This is a combination of two drugs that work against HIV. Clinical trials are planned to see whether it works against SARS-CoV-2.


This drug is approved in some countries outside the United States to treat influenza. Some reports from China suggest it may work as a treatment for COVID-19. These results, though, haven’t been published yet.


This antiviral was tested along with the drug lopinavir/ritonavir as a treatment for COVID-19. Researchers reported in mid-April that the two drugs didn’t improve the clinical outcomes for people hospitalized with mild to moderate cases of COVID-19.

Other drugs

Scientists are also looking at other ways to target the virus or treat the complications of COVID-19, such as:

Monoclonal antibodies

These drugs trigger the immune system to attack the virus. Vir Biotechnology has isolated antibodies from patients who survived SARS.

The company is working with Chinese firm WuXi Biologics to test them as a treatment for COVID-19. AbCellera has isolated 500 unique antibodies from a person who recovered from COVID-19 and is set to start testing them.

Blood plasma transfers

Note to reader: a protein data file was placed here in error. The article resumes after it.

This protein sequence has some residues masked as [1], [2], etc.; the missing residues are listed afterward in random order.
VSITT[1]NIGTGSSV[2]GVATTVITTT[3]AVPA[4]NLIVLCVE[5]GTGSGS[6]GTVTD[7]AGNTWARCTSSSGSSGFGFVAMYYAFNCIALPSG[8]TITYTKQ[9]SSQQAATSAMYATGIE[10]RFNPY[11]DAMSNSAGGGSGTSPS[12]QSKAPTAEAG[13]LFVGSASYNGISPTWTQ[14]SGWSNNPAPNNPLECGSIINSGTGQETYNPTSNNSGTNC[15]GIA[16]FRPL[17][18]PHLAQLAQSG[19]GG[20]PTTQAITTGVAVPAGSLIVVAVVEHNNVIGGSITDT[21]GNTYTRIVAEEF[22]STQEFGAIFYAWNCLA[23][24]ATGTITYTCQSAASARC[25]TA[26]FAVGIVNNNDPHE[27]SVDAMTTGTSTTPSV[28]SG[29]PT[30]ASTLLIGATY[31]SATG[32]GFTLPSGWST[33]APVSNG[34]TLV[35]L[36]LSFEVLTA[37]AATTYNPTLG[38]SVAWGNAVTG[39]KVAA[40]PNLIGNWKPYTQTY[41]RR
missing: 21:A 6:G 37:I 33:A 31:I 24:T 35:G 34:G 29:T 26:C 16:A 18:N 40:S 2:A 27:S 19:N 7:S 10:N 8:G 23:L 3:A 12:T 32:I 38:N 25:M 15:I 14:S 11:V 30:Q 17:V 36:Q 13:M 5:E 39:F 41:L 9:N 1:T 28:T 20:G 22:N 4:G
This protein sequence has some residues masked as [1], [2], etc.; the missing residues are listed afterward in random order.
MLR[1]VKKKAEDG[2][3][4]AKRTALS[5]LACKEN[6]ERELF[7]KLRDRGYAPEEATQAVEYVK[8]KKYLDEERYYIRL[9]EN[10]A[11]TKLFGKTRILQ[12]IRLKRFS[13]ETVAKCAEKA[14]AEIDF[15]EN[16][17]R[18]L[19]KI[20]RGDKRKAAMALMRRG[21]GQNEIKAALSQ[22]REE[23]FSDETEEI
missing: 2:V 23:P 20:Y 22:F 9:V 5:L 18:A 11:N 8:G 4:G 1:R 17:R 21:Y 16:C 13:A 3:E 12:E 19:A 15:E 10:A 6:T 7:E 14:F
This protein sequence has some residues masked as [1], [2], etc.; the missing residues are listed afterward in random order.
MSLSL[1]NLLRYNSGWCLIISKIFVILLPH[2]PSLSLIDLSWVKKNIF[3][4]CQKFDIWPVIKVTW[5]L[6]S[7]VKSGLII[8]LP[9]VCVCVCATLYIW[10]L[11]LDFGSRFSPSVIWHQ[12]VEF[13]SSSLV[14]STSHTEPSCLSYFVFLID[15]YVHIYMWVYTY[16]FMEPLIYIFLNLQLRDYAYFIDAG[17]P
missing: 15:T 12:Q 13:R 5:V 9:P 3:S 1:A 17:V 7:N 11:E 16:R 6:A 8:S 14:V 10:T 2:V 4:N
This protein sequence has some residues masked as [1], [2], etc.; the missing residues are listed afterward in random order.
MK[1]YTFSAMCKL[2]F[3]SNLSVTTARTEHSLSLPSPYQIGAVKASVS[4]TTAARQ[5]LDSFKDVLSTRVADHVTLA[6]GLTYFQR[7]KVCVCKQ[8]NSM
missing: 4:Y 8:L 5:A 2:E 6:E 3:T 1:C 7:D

Along the same lines, the FDA has announcedTrusted Source a process for medical facilities to conduct trials on an experimental treatment that uses blood plasma from people who have recovered from COVID-19.

The theory is that the plasma contains antibodies that will attack this particular coronavirus. In late March, the New York Blood Center began collecting plasma from people who have recovered from COVID-19.

Stem cells

Athersys Inc. released preliminary data last year showing that its stem cell treatment could potentially benefit people with acute respiratory distress syndrome (ARDS).

This condition occurs in some people with severe COVID-19. MesoblastTrusted Source tested its stem cell product in a small group of people with COVID-19 with positive results.

Immune suppressants

In some people with COVID-19, the immune system goes into overdrive, releasing large amounts of small proteins called cytokines. Scientists think this “cytokine storm” may be the reason certain people develop ARDS and need to be put on a ventilator.